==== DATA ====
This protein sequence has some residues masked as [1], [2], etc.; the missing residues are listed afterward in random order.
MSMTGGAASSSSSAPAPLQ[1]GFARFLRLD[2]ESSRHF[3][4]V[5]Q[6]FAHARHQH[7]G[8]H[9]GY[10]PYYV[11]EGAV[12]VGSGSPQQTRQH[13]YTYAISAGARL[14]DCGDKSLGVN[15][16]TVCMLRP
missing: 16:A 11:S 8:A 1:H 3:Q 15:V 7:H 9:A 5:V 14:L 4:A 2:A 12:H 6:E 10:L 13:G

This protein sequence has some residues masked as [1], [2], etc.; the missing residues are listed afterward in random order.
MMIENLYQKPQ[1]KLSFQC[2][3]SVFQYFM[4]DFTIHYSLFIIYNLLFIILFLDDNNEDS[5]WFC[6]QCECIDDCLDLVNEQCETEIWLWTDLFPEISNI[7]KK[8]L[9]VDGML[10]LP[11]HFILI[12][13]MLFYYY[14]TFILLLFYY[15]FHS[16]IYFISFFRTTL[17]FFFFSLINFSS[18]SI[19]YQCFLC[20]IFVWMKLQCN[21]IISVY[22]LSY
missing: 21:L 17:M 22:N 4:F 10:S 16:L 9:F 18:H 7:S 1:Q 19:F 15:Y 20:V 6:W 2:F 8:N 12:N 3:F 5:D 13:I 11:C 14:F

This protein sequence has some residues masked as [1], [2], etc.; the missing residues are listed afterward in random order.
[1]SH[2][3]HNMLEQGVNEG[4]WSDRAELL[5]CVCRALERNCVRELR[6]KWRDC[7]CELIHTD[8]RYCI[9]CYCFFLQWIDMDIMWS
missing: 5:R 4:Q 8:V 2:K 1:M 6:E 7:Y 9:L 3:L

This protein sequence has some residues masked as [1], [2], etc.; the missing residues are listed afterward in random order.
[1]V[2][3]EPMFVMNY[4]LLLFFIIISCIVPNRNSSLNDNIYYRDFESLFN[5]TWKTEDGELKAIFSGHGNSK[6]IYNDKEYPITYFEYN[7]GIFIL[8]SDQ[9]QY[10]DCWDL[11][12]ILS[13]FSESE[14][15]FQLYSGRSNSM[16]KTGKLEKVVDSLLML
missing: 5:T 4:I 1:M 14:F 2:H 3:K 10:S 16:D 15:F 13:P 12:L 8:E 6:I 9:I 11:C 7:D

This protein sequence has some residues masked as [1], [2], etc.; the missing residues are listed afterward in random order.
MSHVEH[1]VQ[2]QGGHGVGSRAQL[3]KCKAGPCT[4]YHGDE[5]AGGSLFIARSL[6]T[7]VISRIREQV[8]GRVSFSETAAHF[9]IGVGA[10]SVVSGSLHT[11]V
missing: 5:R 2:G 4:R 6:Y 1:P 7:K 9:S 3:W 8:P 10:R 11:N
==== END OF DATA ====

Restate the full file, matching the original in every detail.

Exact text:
This protein sequence has some residues masked as [1], [2], etc.; the missing residues are listed afterward in random order.
MSMTGGAASSSSSAPAPLQ[1]GFARFLRLD[2]ESSRHF[3][4]V[5]Q[6]FAHARHQH[7]G[8]H[9]GY[10]PYYV[11]EGAV[12]VGSGSPQQTRQH[13]YTYAISAGARL[14]DCGDKSLGVN[15][16]TVCMLRP
missing: 16:A 11:S 8:A 1:H 3:Q 15:V 7:H 9:A 5:V 14:L 4:A 2:A 12:H 6:E 10:L 13:G

This protein sequence has some residues masked as [1], [2], etc.; the missing residues are listed afterward in random order.
MMIENLYQKPQ[1]KLSFQC[2][3]SVFQYFM[4]DFTIHYSLFIIYNLLFIILFLDDNNEDS[5]WFC[6]QCECIDDCLDLVNEQCETEIWLWTDLFPEISNI[7]KK[8]L[9]VDGML[10]LP[11]HFILI[12][13]MLFYYY[14]TFILLLFYY[15]FHS[16]IYFISFFRTTL[17]FFFFSLINFSS[18]SI[19]YQCFLC[20]IFVWMKLQCN[21]IISVY[22]LSY
missing: 21:L 17:M 22:N 4:F 10:S 16:L 9:F 18:H 7:S 1:Q 19:F 15:Y 20:V 6:W 2:F 8:N 12:N 3:F 5:D 13:I 11:C 14:F

This protein sequence has some residues masked as [1], [2], etc.; the missing residues are listed afterward in random order.
[1]SH[2][3]HNMLEQGVNEG[4]WSDRAELL[5]CVCRALERNCVRELR[6]KWRDC[7]CELIHTD[8]RYCI[9]CYCFFLQWIDMDIMWS
missing: 5:R 4:Q 8:V 2:K 1:M 6:E 7:Y 9:L 3:L

This protein sequence has some residues masked as [1], [2], etc.; the missing residues are listed afterward in random order.
[1]V[2][3]EPMFVMNY[4]LLLFFIIISCIVPNRNSSLNDNIYYRDFESLFN[5]TWKTEDGELKAIFSGHGNSK[6]IYNDKEYPITYFEYN[7]GIFIL[8]SDQ[9]QY[10]DCWDL[11][12]ILS[13]FSESE[14][15]FQLYSGRSNSM[16]KTGKLEKVVDSLLML
missing: 5:T 4:I 1:M 14:F 2:H 3:K 10:S 16:D 15:F 13:P 12:L 8:E 6:I 9:I 11:C 7:D

This protein sequence has some residues masked as [1], [2], etc.; the missing residues are listed afterward in random order.
MSHVEH[1]VQ[2]QGGHGVGSRAQL[3]KCKAGPCT[4]YHGDE[5]AGGSLFIARSL[6]T[7]VISRIREQV[8]GRVSFSETAAHF[9]IGVGA[10]SVVSGSLHT[11]V
missing: 5:R 2:G 4:R 6:Y 1:P 7:K 9:S 3:W 8:P 10:R 11:N